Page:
Really, the truth would be that I'm much closer to my female friends and their daughters than their husbands and sons. So if we're talking about closest friends, it would be the ladies and girls, and not the guys. If the moms want to bring their 2-year-old sons because they'd be sad otherwise, have at it. A 2-year-old isn't going to matter as much to the food quantities as a 12-year-old. Really that's what it comes down to. I'd invite adult women only if there weren't enough little girls that I know would be disappointed if their moms got invited and they weren't.

    Side note, the first thing my FH and I did when a bridal shower was mentioned was talk about and he doesn't want to come to the shower and play the games and help open presents either (I don't even know if I'm going to be opening presents at the shower, TBH. If we're talking about tacky traditions, that's always seemed like it to me). Since he's not going to be there, I kind of went off of that that I probably won't invite my friends' husbands either since I would think that FH being there or not being there would determine whether it would be coed or not.

    In my circle of friends, I don't think I've ever been to a bridal shower where the FH was even within hollering distance. TBH, I'd feel a lot worse about it if he was there but spent his time with "the guys" and only popped in once or twice during the present opening. That seems a lot more forced gender segregation than just inviting the ladies to begin with. 
    PrettyGirlLostILoveBeachMusicSP29[Deleted User]
  • redoryxredoryx
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    edited June 2017


    CMGragain said:


    Could someone please explain to me why a traditional ladies' shower isn't politically correct, but a non-traditional ladies' bachelorette party IS?




    Here's my two cents on this, others may disagree: 

    With a wedding, two people are getting married. In a hetero marriage this is a man and a woman. BOTH of them should be able to reap the benefits of the parties and gift giving and all of that. But it's weighted differently because womenfolk.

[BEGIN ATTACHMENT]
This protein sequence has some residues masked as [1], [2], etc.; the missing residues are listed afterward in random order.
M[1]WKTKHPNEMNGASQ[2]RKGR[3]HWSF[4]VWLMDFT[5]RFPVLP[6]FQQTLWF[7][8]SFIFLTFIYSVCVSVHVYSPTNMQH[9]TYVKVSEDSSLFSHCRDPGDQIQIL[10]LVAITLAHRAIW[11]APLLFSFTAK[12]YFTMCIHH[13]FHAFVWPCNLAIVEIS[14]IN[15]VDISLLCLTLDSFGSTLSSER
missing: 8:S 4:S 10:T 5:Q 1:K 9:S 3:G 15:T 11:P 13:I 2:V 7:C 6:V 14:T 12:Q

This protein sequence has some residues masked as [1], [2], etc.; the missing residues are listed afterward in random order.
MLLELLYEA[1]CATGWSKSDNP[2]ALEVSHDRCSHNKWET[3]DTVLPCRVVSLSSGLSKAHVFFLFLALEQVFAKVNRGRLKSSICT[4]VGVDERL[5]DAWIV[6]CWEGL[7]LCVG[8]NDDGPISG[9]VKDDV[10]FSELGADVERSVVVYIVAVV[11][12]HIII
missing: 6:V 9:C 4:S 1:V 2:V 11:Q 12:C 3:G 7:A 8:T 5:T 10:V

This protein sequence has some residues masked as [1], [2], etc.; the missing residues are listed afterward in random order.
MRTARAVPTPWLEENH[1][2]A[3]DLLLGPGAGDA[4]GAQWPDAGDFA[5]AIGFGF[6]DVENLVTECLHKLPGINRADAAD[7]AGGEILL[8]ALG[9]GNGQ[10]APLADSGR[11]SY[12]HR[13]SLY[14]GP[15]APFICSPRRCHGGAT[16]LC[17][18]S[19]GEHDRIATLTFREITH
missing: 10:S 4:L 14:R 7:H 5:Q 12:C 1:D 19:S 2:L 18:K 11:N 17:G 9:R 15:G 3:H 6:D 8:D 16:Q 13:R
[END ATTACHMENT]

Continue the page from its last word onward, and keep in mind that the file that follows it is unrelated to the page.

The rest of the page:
Comparing the shower to the bachelorette party is apples and oranges because the man also has the option of a bachelor party, which are traditionally all men attending. The groom doesn't have something like a shower.

    The shower continues to perpetuate the antiquated notion that only the women care about the running of the household and all domestic details which is so incredibly not true. I know and am related to multiple couples where the husband does ALL the cooking for the family. I am a woman. I loathe showers and have declined invitations to friend's showers because I'd rather stab myself in the eye with a fork (I still send a gift). But I know men, including boys, who love showers and do care about cookware and place settings. 

    Inviting women only means you are assuming that you can gauge a person's level of interest in your shower based on what's in their pants. 
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    DrillSergeantCatInLoveInQueensSP29thisismynickname2
  • thisismynickname2thisismynickname2 City By The Lake
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    @banana468 I can respect that the logistics didn't work out in the scenario provided. 

    But I stand by my opinion (and agree to disagree) that when possible, a groom or father should attend. And in the context of this whole conversation about gendered expectations, what's so offensive to a man about being at an event with good food and booze,  socializing people that are his friends and family albeit all female, and receiving presents?
    ________________________________


    charlotte989875redoryxInLoveInQueens
  • PrettyGirlLostPrettyGirlLost A Land Filled with Unicorns and Cat Hair
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    edited June 2017


    banana468 said:














    At the end of the day, a shower can get really big and it can be cost-prohibitive for guests, so I'm still fine with ladies- only showers as a nod to tradition; but I expect the groom or father-to-be to at least be present or make an appearance. Takes two to tango. 








    He shows up at the end of the shower to help load all of the shit into the car ;-)






    Amazingly I knew how to put things in the trunk of my car without the assistance of a man.  ;-) 




    Amazingly so do I, however it goes way faster when he's there to do it too, and I have no problems letting him do the heavy lifting! #sorrynotsorry

    Has nothing to do with "needing" a man's help.

    My initial statement is common for showers in my social circles, both bridal and baby- the groom/father shows up at the end to help load up and tear down, as do many of the other male relatives.  We don't really do co-ed showers.